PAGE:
If you’re a tradie, it isn’t surprising if you think of the process of bidding for projects as a numbers game. You certainly are not alone in this thought, as most businesses within the construction industry typically win around a fifth of all the jobs that they produce bids for. This line of thinking, while understandable, can limit you into thinking that producing as many job bids as possible is the only way that you can grow your business, which isn’t the case.
Another way that you can grow your business is by aiming for much larger projects than you’re used to, as they are likely to be increasingly effective at bringing more cash in. If successful, such projects can bring your business better rewards, but they also present additional risks when compared with smaller jobs.
The risks presented by larger projects are often due to the intricate client requirements and bidding processes that such projects often introduce. These factors can be risky if your team are unaware of how to handle such complex processes, so it may be beneficial to ensure that your colleagues undertake training to upsurge their knowledge of these processes. On the other side of things, bigger projects usually command higher budgets and can greatly benefit your reputation within the industry because working on such jobs shows that your business can complete challenging work.
Why bidding for larger projects is so complicated
Bidding for bigger projects is completely different to bidding for small projects, this is due to the difference in the number of decision makers involved as small businesses will have one or two and big projects will have an entire team that can influence the decision. Large jobs usually have a variety of stakeholders involved as they are often for much bigger clients. The stakeholders involved in such projects usually includes architects, engineers, investors and supervision committees.
As each stakeholder that is involved in bigger projects has their own job role to complete, they all have their own individual priorities and thoughts on the project. For example, an engineer and a supervision committee will have completely different views on the project.
This is where the bidding process becomes complicated, as it’s important that your bid is produced with all the individual stakeholders and their priorities in mind. This is important because all of the stakeholders will be involved in deciding whether you win the job. At this stage it’s imperative to make sure you’re flexible, this is because you will likely have to attend several meetings and make any suggested amendments to your bid.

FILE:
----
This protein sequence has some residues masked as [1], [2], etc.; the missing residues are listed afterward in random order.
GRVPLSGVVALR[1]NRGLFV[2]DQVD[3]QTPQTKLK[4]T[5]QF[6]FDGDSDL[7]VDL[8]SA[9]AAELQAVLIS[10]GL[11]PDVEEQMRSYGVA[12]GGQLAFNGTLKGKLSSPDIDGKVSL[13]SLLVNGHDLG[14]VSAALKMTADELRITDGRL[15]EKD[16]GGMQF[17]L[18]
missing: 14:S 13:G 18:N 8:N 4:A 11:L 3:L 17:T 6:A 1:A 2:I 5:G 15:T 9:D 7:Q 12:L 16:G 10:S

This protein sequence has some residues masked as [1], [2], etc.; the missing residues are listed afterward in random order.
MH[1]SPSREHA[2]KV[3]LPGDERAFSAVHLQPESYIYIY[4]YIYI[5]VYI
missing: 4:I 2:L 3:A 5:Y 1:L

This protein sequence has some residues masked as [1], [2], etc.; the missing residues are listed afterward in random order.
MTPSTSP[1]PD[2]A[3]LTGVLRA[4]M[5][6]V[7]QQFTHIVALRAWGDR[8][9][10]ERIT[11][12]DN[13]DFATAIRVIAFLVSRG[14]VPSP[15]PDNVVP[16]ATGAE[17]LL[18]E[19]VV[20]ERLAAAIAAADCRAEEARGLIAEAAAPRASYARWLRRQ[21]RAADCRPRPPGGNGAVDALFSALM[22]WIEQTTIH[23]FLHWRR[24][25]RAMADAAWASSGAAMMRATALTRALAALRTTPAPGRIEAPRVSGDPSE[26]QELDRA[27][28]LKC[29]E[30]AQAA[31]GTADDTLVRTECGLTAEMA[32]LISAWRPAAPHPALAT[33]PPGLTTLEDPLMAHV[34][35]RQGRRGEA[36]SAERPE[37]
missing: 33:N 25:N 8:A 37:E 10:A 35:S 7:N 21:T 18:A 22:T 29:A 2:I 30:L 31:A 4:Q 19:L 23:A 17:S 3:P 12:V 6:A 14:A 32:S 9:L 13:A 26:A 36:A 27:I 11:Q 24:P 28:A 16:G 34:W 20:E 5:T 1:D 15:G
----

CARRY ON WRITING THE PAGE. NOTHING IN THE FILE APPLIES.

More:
What you can do to win bigger jobs
#1: Reduce the probability of human errors
While you can often get lucky and work through errors without too much difficulty when you’re working on smaller jobs, you probably won’t be so lucky with larger projects. Making mistakes on your bids can unfortunately have serious consequences for your business in multiple ways. Mistakes can not only cause your profit margin to be slashed, but they can also be damaging your business’ status within the construction industry.
Human error is a significant risk during your bidding process if your business is still estimating and taking off using manual methods. While human error is normal, such errors can be expensive for your business if some materials are missed or counted more than once on your bid as this will cause your material and/or labour costs to be incorrect.
RapidBid’s software can minimise the likelihood of human error, this is because it allows you to take-off on screen and automatically builds an accurate list of the labour and materials required to carry out the job.
#2: Tailor your bids
In addition to ensuring that your bids are accurate, tailoring them is another great way to help your business target large projects.
Tailoring your bids to suit your client’s requirements is key to your success because it will give you an opportunity to include content that is relevant to all of the different stakeholders involved in the decision. In addition to including relevant content, you can also tailor your bid by ensuring that it is produced in the format that is preferred by your client.
#3: Make the most of your resources
Finally, another great way to help you win bigger projects is to find ways to get the most value out of your resources and save a few bucks at the same time. Identifying areas where you can achieve this during the bidding process will impress your client as you will show that you are capable of recognising such valuable opportunities and that your client’s best interests are important to you.
The following are great areas to review when looking for opportunities to get the most out of your resources and save some cash:
Your Project’s Schedule
Reviewing the schedule for your project will enable you to see if there is any way that you would be able to complete the job sooner than anticipated. When you’re looking over the schedule, if you find that you will be able to finish the project sooner, you can then work out how much cost can be saved on labour and/or materials.
The materials you need to carry out the job is another key area that you could potentially reduce your costs. When reviewing your materials, you could look at other products and investigate if any lower priced options could be more durable than your current choice.
The costs you’ve allocated for labour is another area you could look at. Your spend on labour could be reduced if you bring in skilled workers that are able (and willing) to complete multiple job roles that are needed on site. This could reduce your costs as building an entire team of such workers will enable you to carry out all the necessary work, without the requirement for additional staff.